A 15-YEAR-OLD girl who tried to engage police in a chase through Toowoomba streets in a stolen car admitted she was under the influence of crack cocaine.
The girl's father told Toowoomba Children's Court he had no control over his daughter who had been mixing with the wrong people and taking drugs.
"I'm in the throes of moving away from Toowoomba because if she stays here she's going to die," he told Magistrate Damian Carroll.
The teenager had taken the keys to her sister's Black Mazda sedan and driven away from the family home on the night of November 23.
A male associate booked them into a Highfields motel room from which a television set, bar fridge, blanket and lamp were stolen.
She later told police the property was to be sold for drugs.
She told police she had driven at speed past the police station, beeping the horn in an attempt to get police to chase her, prosecutor Des Neijens told the court.
Her father and sister spotted her two days later stopped at the Ruthven and Herries Sts traffic lights about 11.35am and approached her.
However, the girl had done a u-turn and sped off on Ruthven St on the wrong side of the road forcing her father and sister to take evasive action, Senior Constable Neijens said.
A police car across the road followed the Mazda which sped through laneways and streets before police withdrew on Mary St due to safety concerns.
The car was next seen at 11.25pm parked on Tara St but when police approached she sped away again ignoring police lights and sirens directing her to stop.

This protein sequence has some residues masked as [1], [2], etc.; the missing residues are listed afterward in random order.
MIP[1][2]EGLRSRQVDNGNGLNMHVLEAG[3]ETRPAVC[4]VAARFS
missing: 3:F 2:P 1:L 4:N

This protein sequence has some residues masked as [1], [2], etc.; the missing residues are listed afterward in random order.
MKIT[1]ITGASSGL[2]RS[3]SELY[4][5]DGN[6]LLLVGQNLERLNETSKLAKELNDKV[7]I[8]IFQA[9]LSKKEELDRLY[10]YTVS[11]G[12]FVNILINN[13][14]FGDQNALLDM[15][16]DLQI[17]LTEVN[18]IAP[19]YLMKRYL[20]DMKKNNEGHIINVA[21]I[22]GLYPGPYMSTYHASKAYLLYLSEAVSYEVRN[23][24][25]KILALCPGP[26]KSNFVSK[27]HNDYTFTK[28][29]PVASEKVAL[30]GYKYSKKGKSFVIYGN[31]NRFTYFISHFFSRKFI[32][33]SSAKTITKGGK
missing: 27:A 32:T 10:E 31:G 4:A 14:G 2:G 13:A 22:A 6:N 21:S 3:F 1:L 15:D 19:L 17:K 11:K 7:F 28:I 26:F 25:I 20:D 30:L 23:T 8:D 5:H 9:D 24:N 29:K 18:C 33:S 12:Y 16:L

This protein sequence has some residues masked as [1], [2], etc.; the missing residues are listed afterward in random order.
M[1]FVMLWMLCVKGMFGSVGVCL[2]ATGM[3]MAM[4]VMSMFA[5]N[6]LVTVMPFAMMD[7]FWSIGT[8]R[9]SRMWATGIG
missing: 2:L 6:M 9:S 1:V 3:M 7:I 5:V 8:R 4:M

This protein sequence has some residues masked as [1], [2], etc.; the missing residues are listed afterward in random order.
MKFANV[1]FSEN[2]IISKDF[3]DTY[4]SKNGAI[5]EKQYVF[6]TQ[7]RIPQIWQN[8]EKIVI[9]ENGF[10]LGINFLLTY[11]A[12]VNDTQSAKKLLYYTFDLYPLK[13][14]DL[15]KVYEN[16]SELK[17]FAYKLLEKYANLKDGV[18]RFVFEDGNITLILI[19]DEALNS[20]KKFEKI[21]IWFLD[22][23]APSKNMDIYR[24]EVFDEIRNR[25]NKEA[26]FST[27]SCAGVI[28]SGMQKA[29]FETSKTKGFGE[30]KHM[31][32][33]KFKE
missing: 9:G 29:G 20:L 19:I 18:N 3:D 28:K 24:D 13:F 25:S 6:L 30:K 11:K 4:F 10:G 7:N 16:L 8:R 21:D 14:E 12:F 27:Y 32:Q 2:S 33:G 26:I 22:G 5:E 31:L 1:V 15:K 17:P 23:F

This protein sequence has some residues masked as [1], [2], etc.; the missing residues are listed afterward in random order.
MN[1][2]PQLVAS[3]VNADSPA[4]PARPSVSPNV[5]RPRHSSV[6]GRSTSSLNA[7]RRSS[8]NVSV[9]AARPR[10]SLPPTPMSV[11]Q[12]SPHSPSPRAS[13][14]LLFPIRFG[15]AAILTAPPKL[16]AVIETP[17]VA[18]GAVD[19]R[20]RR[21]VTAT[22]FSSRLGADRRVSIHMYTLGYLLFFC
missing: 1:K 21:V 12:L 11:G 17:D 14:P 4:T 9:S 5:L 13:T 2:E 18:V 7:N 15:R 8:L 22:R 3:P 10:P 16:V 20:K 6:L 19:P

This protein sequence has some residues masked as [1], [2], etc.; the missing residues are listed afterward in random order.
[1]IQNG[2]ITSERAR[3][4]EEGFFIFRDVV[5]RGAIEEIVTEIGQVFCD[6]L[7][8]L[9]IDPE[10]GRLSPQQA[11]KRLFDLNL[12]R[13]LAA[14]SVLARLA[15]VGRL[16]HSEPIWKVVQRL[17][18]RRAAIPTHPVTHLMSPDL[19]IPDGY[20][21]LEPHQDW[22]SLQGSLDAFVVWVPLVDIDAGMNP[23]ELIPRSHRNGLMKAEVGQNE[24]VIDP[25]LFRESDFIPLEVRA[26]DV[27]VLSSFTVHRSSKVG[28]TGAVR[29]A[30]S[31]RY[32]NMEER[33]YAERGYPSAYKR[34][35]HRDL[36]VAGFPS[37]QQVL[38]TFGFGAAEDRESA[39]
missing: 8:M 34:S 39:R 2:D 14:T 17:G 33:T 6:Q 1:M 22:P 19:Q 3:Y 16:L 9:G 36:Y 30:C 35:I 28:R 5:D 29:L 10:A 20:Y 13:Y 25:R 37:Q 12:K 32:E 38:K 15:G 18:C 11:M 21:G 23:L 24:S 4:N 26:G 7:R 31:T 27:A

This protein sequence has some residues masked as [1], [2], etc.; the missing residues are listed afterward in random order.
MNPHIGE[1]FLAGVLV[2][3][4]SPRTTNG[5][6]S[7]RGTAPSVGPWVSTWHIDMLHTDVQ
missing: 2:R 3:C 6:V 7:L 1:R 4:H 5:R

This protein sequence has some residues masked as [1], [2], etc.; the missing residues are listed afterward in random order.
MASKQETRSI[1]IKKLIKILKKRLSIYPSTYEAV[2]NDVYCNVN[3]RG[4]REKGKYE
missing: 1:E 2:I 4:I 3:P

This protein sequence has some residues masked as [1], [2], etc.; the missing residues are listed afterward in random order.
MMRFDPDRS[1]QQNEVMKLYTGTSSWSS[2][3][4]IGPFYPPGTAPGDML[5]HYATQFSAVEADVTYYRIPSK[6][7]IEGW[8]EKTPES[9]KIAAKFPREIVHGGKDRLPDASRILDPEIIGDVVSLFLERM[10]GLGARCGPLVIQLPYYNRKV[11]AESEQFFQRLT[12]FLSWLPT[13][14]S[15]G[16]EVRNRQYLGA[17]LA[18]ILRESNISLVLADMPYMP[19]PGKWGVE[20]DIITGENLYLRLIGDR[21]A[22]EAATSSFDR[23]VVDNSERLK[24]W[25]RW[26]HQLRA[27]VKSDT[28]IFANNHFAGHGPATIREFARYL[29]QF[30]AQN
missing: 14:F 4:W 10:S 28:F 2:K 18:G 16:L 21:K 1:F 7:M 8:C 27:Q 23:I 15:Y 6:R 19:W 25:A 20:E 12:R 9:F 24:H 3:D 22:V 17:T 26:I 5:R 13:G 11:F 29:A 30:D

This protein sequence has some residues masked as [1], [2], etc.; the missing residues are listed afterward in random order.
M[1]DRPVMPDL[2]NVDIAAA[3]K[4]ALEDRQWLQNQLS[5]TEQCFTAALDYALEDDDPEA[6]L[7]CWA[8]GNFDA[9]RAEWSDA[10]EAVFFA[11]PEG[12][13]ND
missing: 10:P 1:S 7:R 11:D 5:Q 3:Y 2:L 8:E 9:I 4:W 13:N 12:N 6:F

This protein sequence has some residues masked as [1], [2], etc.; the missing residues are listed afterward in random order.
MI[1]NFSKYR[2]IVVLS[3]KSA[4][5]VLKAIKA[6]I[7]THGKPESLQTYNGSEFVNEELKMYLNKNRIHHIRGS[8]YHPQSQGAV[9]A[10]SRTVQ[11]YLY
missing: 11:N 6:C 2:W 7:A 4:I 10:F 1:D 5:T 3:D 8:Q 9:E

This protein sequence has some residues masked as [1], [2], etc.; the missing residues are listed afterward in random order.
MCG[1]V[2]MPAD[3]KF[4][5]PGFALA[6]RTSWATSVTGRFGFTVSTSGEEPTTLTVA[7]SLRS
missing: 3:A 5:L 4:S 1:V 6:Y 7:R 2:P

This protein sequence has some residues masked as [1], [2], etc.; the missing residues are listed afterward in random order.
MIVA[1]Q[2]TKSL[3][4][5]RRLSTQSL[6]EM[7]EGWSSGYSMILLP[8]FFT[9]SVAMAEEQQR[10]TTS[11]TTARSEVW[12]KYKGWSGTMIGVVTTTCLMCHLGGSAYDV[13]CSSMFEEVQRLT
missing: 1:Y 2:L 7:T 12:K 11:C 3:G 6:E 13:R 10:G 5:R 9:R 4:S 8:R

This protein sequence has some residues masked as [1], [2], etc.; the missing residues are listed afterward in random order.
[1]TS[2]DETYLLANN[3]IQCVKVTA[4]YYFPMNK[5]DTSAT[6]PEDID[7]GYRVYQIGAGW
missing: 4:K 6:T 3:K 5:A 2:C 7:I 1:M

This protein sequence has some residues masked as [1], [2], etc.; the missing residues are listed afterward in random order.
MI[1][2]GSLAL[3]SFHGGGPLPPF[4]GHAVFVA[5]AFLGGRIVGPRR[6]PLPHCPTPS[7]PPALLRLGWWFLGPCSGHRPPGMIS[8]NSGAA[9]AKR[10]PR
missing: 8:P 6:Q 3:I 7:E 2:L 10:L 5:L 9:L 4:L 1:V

A short time later another police car spotted the Mazda on Bridge St when she had again accelerated away doing more than 100kmh and going through red lights on McGregor, Tor and Jellicoe Sts.
The car was later found abandoned in the car park of the Sacred Heart Church in Wilsonton.
The girl told police she had destroyed the car keys with a hammer because she believed the keys had a microchip through which she could be tracked, Snr Const. Neijens said.
She appeared in custody to plead guilty to 13 charges including dangerous driving, failing to stop on police direction and stealing.
Mr Carroll said though the offending was serious, the court was limited in sentencing options for juveniles with very little criminal history.
Without recording convictions, Mr Carroll placed the girl on 12 months probation to include drug and alcohol counselling and any psychiatric treatment deemed necessary and disqualified her from holding or obtaining a driver's licence for two years.
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